Electron Transport Chain and Energy Production: An Explanation

Electron Transport Chain
Electron Transport Chain and Oxidative Phosphorylation. OpenStax College/Wikimedia Commons/CC BY-SA 3.0

The electron transport chain is the third step of aerobic cellular respiration. Cellular respiration is the process by which energy is obtained from the foods we eat. The electron transport chain is where most of the energy cells need to operate is generated. This chain is actually a series of protein complexes and electron carrier molecules within the inner membrane of eukaryotic cell mitochondria.

Electrons are passed along the chain creating an electrochemical gradient that facilitates the production of adenosine triphosphate (ATP). ATP is the main source of energy for many cellular processes including muscle contraction and cell division. Energy is released during cell metabolism when ATP is hydrolized (chemically decomposed by reacting with water) to adenosine diphosphate (ADP). ADP is in turn used to synthesize ATP in cellular respiration.

Cellular Respiration

The first step of cellular respiration is glycolysis. Glycolysis occurs in the cytoplasm and involves the splitting of glucose into two pyruvate molecules. Two molecules of ATP and two molecules of NADH (high energy, electron carrying molecule) are also generated. Pyruvate is transported across the outer and inner mitochondrial membranes into the mitochondrial matrix. This is where the second step of cellular respiration, the citric acid cycle or Krebs cycle, occurs.

Pyruvate is further oxidized in the Krebs cycle producing two more molecules of ATP, as well as NADH and FADH2 molecules. Electrons from NADH and FADH2 are transfered to the third step of cellular respiration, the electron transport chain.

Electron Transport Chain Protein Complexes

There are four protein complexes that are part of the electron transport chain.

A fifth protein complex serves to transport hydrogen ions back into the matrix. These complexes are embedded within the inner mitochondrial membrane and electron transport chain proteins function to pass electrons down the chain. Oxygen is required for aerobic respiration as the chain terminates with the donation of electrons to oxygen. As electrons are passed from protein complex to protein complex, energy is released and hydrogen ions (H+) are pumped out of the matrix (compartment within the inner membrane) and into the intermembrane space (compartment between the inner and outer membranes). This creates both a chemical gradient (difference in solute concentration) and an electrical gradient (difference in charge) across the inner membrane. As more H+ ions are pumped into the intermembrane space, the higher concentration of ions creates a gradient whereby the ions "want to" flow down their concentration gradient and return to the matrix. Since they are not able to passively flow across the phospholipid bilayer of the mitochondrial inner membrane, the ions must be helped across by the intermembrane protein ATP synthase. ATP synthase uses the energy generated from the movement of H+ ions into the matrix for the conversion of ADP to ATP.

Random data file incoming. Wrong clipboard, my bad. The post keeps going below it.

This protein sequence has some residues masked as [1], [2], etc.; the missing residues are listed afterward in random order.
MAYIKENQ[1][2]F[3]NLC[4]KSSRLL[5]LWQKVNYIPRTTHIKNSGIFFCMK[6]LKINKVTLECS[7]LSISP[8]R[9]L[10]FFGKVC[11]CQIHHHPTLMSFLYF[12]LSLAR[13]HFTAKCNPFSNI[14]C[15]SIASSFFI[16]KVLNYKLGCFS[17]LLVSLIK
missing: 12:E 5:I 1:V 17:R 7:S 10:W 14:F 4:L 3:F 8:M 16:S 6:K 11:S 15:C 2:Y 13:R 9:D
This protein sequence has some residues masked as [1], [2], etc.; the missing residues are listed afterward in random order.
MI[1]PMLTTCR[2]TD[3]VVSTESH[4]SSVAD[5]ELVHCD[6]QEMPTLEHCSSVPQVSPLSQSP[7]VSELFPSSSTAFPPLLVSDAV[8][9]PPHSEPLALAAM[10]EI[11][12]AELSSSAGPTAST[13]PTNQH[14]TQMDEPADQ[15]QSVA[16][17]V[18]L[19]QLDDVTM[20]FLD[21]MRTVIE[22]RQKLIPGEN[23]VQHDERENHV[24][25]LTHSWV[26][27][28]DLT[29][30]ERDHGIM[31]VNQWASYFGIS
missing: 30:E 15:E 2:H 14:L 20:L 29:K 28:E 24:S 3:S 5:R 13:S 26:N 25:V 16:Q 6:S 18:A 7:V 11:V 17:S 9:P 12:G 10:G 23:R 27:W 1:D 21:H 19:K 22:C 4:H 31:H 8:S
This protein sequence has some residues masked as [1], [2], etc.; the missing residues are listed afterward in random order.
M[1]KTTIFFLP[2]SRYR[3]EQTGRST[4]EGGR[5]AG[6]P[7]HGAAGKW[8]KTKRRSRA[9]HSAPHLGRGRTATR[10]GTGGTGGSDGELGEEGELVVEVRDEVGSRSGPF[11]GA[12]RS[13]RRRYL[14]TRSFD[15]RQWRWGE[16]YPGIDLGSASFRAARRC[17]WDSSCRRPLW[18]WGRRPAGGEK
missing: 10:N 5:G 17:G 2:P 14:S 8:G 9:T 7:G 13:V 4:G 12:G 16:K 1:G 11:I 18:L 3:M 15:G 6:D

This entire metabolic pathway of oxidizing molecules to generate energy for the production of ATP is called oxidative phosphorylation.

Electron Transport

  • Complex I: NADH transfers two electrons to Complex I resulting in four H+ ions being pumped across the inner membrane. NADH is oxidized to NAD+, which is recycled back into the Krebs cycle. Electrons are transfered from Complex I to a carrier molecule ubiquinone (Q), which is reduced to ubiquinol (QH2). Ubiquinol carries the electrons to Complex III.
  • Complex II: FADH2 transfers electrons to Complex II and the electrons are passed along to ubiquinone (Q). Q is reduced to ubiquinol (QH2), which carries the electrons to Complex III. No H+ ions are transported to the intermembrane space in this process.
  • Complex III: The passage of electrons to Complex III drives the transport of four more H+ ions across the inner membrane. QH2 is oxidized and electrons are passed to another electron carrier protein cytochrome C.
  • Complex IV: Cytochrome C passes electrons to the final protein complex in the chain, Complex IV. Two H+ ions are pumped across the inner membrane. The electrons are then passed from Complex IV to an oxygen (O2) molecule, causing the molecule to split. The resulting oxygen atoms quickly grab H+ ions to form two molecules of water.
  • ATP synthase: ATP synthase moves H+ ions that were pumped out of the matrix by the electron transport chain back into the matrix. The energy from the influx of protons into the matrix is used to generate ATP by the phosphorylation (addition of a phosphate) of ADP. The movement of ions across the selectively permeable mitochondrial membrane and down their electrochemical gradient is called chemiosmosis.

In summary, electrons are donated to the electron transport chain by NADH and FADH2. Electrons are passed along the chain from protein complex to protein complex until they are donated to oxygen forming water. During the passage of electrons, protons are pumped out of the mitochondrial matrix across the inner membrane and into the intermembrane space. The accumulation of protons in the intermembrane space creates an electrochemical gradient that causes protons to flow down the gradient and back into the matrix through ATP synthase. This movement of protons provides the energy for the production of ATP. NADH generates more ATP than FADH2. For every NADH molecule that is oxidized, 10 H+ ions are pumped into the intermembrane space. This yields about 3 ATP molecules. Because FADH2 enters the chain at a later stage (Complex II), only 6 H+ ions are transfered to the intermembrane space. This accounts for about 2 ATP molecules. A total of 32 ATP molecules are generated in electron transport and oxidative phosphorylation.